Recommended Reading

Collaboration: How Leaders Avoid the Traps, Create Unity and Reap Big Results by Dr. Morten Hansen

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Throughout the book, numerous determining tools, tables and diagrams support premises, provide insight and offer practical advice. Additionally, the book is an absolute pleasure to read … jargon-less, concise and wonderfully free of any attempts to impress us with its belief-shattering, counter-intuitive findings. So, slip the best management book we’ve read in a while into your summer reading, or between your eyes and thumb fad pad.

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The Innovator’s DNA by Clayton M. Christensen, Jeff Dyer and Hal Gregersen

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The book is intelligent, insightful, and extremely well crafted. Chapters and stories flow smoothly; diagrams are immediately understandable; the writing itself is simple, clear and engaging. Even the Appendices (E.g., children opening your mind) and Bibliography (E.g. how the innovation premium is calculated), are excellent. 

Above all, the book is encouraging. Those ‘speak out of turn/questioning troublemakers’, those ‘wild cards’ who take our breath away, those of the ‘truly unruly’ clan, have innate skills we tamer creatures can discover, nuance and adopt. We don’t need ancestry touting its glorious deoxyribonucleic acid; we do need abilities and skills.

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Influence: The Psychology of Persuasion by Robert B Cialdini

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Have you ever gotten an unsolicited key-chain in the mail, and donated money to the charity that sent it? At Christmas time, have you wondered why it’s suddenly impossible to find that special toy your child wants? At some point in your life, have you found yourself wanting to keep up with “the Jones’s”? Or against your better judgment, have agreed to accept less-than favourable conditions in a negotiation?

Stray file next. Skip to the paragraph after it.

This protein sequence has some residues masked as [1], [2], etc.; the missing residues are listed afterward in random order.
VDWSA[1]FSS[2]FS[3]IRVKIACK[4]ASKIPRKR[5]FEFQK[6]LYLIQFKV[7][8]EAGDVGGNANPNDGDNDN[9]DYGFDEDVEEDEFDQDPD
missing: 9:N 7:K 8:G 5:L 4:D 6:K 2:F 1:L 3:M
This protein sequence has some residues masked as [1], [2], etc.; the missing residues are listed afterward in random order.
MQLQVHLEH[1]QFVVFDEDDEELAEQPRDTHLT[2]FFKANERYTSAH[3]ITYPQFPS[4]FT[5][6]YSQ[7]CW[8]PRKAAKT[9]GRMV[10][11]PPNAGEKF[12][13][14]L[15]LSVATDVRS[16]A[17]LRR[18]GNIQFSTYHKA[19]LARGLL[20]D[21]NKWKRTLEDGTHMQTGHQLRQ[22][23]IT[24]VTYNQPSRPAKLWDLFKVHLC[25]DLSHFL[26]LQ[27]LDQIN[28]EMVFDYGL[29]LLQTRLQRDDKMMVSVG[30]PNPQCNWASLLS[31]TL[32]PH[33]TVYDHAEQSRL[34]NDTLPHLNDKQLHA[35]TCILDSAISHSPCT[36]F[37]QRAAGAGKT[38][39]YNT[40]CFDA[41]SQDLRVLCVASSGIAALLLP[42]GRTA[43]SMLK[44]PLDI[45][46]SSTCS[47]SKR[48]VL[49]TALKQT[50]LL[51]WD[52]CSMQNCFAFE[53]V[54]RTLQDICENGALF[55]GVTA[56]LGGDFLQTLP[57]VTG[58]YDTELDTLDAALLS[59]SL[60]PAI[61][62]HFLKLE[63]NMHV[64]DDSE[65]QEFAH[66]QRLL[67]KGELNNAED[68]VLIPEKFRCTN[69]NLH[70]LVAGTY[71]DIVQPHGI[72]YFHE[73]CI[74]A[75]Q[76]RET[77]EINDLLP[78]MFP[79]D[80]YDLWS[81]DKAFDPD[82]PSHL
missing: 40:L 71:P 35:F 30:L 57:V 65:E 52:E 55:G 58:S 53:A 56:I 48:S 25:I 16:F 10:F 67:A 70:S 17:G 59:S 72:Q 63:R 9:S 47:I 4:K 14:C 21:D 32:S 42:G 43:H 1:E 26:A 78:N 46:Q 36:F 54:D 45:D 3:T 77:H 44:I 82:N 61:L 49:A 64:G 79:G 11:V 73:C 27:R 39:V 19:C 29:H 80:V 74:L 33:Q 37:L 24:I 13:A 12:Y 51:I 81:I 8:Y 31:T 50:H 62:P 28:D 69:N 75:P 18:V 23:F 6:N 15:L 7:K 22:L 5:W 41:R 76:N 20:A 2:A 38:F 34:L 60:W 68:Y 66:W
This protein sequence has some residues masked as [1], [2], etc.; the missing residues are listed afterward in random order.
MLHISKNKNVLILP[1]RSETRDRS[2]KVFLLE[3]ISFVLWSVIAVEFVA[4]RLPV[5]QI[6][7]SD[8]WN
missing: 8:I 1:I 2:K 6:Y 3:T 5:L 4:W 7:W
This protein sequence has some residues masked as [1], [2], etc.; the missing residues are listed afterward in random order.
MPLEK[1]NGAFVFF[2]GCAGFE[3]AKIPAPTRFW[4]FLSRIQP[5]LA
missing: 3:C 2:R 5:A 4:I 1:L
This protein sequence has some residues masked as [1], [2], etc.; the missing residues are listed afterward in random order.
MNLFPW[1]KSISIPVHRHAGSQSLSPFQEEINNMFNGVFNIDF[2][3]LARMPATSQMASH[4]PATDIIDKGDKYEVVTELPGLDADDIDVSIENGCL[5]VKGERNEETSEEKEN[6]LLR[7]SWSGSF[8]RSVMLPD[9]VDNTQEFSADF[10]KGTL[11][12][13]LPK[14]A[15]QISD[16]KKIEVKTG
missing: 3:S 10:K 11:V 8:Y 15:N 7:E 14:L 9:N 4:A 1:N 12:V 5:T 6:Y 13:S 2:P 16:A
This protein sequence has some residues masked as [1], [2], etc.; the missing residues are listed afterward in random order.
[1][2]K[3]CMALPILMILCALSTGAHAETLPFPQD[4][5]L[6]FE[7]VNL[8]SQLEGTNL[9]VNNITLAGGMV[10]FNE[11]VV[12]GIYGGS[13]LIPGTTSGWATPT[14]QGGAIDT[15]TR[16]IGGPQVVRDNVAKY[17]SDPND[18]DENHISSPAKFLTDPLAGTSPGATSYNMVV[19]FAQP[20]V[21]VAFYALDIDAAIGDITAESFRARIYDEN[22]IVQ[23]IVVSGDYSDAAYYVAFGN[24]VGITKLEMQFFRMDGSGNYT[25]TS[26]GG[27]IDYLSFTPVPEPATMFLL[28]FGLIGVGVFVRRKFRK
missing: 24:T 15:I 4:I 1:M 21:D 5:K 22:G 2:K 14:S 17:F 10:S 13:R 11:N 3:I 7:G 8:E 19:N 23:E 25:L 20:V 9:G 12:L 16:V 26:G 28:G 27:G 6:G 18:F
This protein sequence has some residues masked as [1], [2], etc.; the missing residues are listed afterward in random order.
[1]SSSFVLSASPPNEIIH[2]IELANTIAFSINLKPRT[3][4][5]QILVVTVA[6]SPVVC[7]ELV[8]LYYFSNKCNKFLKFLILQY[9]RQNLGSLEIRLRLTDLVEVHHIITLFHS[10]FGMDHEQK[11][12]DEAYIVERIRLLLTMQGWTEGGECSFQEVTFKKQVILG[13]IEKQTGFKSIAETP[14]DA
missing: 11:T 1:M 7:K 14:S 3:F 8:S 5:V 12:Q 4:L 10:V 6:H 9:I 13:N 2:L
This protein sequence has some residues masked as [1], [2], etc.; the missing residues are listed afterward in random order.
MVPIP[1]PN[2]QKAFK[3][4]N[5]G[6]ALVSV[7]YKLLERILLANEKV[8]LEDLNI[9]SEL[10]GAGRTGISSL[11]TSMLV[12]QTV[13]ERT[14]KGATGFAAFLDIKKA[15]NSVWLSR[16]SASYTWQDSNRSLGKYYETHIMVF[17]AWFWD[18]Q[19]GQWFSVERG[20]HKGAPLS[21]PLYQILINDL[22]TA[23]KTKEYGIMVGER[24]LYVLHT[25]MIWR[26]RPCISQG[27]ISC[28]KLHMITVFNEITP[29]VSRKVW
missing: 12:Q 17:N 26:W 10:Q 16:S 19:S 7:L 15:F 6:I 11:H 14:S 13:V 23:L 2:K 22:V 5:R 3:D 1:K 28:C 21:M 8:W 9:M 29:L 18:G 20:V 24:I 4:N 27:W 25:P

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Accidental Billionaires: The Founding of Facebook – A Tale of Sex, Money, Genius, And Betrayal by Ben Mezrich

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With Peter Hiddema’s launch into Facebook, it seems only fitting we talk about Ben Mezrich’s account of how Facebook itself came into existence. His book is entitled Accidental Billionaires, and tells the story of a genius of an idea, and two best friends: Mark Zukerberg, a computer whiz; and Eduardo Saverin, a young monied scion, both of whom were socially-awkward Harvard undergrads back in 2004.

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Why Your World is About to Get a Whole Lot Smaller by Jeff Rubin

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Transit fares in Canada’s largest city recently increased by $.25 per ride. As an infrequent user of public transit (short distances in off-peak hours), I already do a calculation to compare the cost of parking with the cost of my TTC fare. I don’t factor in the cost of the gasoline my car uses, I figure I’m not going too far, it can’t be that much. If Jeff Rubin is correct, those days are almost over.

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